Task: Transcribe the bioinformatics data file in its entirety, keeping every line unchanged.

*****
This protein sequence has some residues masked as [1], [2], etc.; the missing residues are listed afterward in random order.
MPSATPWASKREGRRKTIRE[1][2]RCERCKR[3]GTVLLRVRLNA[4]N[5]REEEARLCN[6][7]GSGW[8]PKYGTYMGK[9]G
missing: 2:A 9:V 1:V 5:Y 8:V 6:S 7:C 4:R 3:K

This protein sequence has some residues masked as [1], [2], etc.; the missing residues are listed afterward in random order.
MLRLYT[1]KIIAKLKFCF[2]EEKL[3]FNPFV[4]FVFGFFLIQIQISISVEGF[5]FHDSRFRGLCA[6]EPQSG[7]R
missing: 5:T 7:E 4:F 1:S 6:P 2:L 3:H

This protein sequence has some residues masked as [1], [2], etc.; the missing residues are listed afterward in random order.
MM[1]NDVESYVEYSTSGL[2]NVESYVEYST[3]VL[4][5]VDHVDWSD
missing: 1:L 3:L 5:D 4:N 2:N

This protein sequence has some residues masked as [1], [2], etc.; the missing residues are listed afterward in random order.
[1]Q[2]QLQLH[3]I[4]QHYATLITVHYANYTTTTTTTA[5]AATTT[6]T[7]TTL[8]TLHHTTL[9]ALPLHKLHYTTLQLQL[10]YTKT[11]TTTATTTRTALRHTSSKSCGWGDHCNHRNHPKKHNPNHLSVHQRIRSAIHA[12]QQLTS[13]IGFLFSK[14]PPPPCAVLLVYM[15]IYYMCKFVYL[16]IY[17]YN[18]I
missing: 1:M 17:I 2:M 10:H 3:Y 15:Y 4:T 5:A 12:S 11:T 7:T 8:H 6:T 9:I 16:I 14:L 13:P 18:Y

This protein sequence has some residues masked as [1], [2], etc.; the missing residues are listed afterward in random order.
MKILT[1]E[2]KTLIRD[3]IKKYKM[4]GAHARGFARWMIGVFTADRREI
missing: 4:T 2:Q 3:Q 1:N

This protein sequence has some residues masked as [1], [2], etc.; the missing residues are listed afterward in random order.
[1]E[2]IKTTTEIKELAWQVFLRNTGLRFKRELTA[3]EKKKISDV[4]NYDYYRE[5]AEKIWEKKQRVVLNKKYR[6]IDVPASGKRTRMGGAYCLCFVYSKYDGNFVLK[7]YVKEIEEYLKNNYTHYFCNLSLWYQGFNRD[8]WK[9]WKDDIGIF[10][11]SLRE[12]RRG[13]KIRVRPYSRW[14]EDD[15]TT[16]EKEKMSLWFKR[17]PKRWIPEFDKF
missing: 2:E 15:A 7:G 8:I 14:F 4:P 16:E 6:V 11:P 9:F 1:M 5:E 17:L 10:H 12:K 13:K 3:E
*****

This protein sequence has some residues masked as [1], [2], etc.; the missing residues are listed afterward in random order.
MPSATPWASKREGRRKTIRE[1][2]RCERCKR[3]GTVLLRVRLNA[4]N[5]REEEARLCN[6][7]GSGW[8]PKYGTYMGK[9]G
missing: 2:A 9:V 1:V 5:Y 8:V 6:S 7:C 4:R 3:K

This protein sequence has some residues masked as [1], [2], etc.; the missing residues are listed afterward in random order.
MLRLYT[1]KIIAKLKFCF[2]EEKL[3]FNPFV[4]FVFGFFLIQIQISISVEGF[5]FHDSRFRGLCA[6]EPQSG[7]R
missing: 5:T 7:E 4:F 1:S 6:P 2:L 3:H

This protein sequence has some residues masked as [1], [2], etc.; the missing residues are listed afterward in random order.
MM[1]NDVESYVEYSTSGL[2]NVESYVEYST[3]VL[4][5]VDHVDWSD
missing: 1:L 3:L 5:D 4:N 2:N

This protein sequence has some residues masked as [1], [2], etc.; the missing residues are listed afterward in random order.
[1]Q[2]QLQLH[3]I[4]QHYATLITVHYANYTTTTTTTA[5]AATTT[6]T[7]TTL[8]TLHHTTL[9]ALPLHKLHYTTLQLQL[10]YTKT[11]TTTATTTRTALRHTSSKSCGWGDHCNHRNHPKKHNPNHLSVHQRIRSAIHA[12]QQLTS[13]IGFLFSK[14]PPPPCAVLLVYM[15]IYYMCKFVYL[16]IY[17]YN[18]I
missing: 1:M 17:I 2:M 10:H 3:Y 15:Y 4:T 5:A 12:S 11:T 7:T 8:H 6:T 9:I 16:I 14:L 13:P 18:Y

This protein sequence has some residues masked as [1], [2], etc.; the missing residues are listed afterward in random order.
MKILT[1]E[2]KTLIRD[3]IKKYKM[4]GAHARGFARWMIGVFTADRREI
missing: 4:T 2:Q 3:Q 1:N

This protein sequence has some residues masked as [1], [2], etc.; the missing residues are listed afterward in random order.
[1]E[2]IKTTTEIKELAWQVFLRNTGLRFKRELTA[3]EKKKISDV[4]NYDYYRE[5]AEKIWEKKQRVVLNKKYR[6]IDVPASGKRTRMGGAYCLCFVYSKYDGNFVLK[7]YVKEIEEYLKNNYTHYFCNLSLWYQGFNRD[8]WK[9]WKDDIGIF[10][11]SLRE[12]RRG[13]KIRVRPYSRW[14]EDD[15]TT[16]EKEKMSLWFKR[17]PKRWIPEFDKF
missing: 2:E 15:A 7:G 8:I 14:F 4:P 16:E 6:V 11:P 9:F 1:M 5:E 17:L 10:H 12:K 13:K 3:E